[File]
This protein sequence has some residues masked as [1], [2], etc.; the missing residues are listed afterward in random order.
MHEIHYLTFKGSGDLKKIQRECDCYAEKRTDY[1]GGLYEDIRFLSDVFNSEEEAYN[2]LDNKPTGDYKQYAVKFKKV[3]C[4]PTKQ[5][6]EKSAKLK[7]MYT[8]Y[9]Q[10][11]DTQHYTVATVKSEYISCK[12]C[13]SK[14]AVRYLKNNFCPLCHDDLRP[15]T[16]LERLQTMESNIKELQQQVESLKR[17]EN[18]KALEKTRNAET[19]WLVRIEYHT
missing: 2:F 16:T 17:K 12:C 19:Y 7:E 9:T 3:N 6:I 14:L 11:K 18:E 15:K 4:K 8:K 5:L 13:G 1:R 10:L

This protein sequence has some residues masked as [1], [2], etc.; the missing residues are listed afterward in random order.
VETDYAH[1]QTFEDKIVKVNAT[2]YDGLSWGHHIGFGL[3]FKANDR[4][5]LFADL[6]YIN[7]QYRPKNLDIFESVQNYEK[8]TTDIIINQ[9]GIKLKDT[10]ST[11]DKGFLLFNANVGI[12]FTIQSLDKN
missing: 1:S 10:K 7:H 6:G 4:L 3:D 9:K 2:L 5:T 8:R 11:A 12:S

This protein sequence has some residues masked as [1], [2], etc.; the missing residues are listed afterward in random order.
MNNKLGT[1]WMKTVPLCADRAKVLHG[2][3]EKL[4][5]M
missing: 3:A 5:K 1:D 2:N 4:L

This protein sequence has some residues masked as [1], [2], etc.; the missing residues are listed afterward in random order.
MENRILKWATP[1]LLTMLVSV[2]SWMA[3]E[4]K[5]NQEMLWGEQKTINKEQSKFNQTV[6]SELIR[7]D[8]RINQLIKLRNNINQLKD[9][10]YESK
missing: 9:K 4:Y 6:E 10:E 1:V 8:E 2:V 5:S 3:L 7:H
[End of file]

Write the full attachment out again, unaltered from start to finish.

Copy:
This protein sequence has some residues masked as [1], [2], etc.; the missing residues are listed afterward in random order.
MHEIHYLTFKGSGDLKKIQRECDCYAEKRTDY[1]GGLYEDIRFLSDVFNSEEEAYN[2]LDNKPTGDYKQYAVKFKKV[3]C[4]PTKQ[5][6]EKSAKLK[7]MYT[8]Y[9]Q[10][11]DTQHYTVATVKSEYISCK[12]C[13]SK[14]AVRYLKNNFCPLCHDDLRP[15]T[16]LERLQTMESNIKELQQQVESLKR[17]EN[18]KALEKTRNAET[19]WLVRIEYHT
missing: 2:F 16:T 17:K 12:C 19:Y 7:E 9:T 3:N 6:I 14:L 11:K 18:E 15:K 4:K 8:K 5:L 13:G 1:R 10:L

This protein sequence has some residues masked as [1], [2], etc.; the missing residues are listed afterward in random order.
VETDYAH[1]QTFEDKIVKVNAT[2]YDGLSWGHHIGFGL[3]FKANDR[4][5]LFADL[6]YIN[7]QYRPKNLDIFESVQNYEK[8]TTDIIINQ[9]GIKLKDT[10]ST[11]DKGFLLFNANVGI[12]FTIQSLDKN
missing: 1:S 10:K 7:H 6:G 4:L 3:D 9:K 2:L 5:T 8:R 11:A 12:S

This protein sequence has some residues masked as [1], [2], etc.; the missing residues are listed afterward in random order.
MNNKLGT[1]WMKTVPLCADRAKVLHG[2][3]EKL[4][5]M
missing: 3:A 5:K 1:D 2:N 4:L

This protein sequence has some residues masked as [1], [2], etc.; the missing residues are listed afterward in random order.
MENRILKWATP[1]LLTMLVSV[2]SWMA[3]E[4]K[5]NQEMLWGEQKTINKEQSKFNQTV[6]SELIR[7]D[8]RINQLIKLRNNINQLKD[9][10]YESK
missing: 9:K 4:Y 6:E 10:E 1:V 8:E 2:V 5:S 3:L 7:H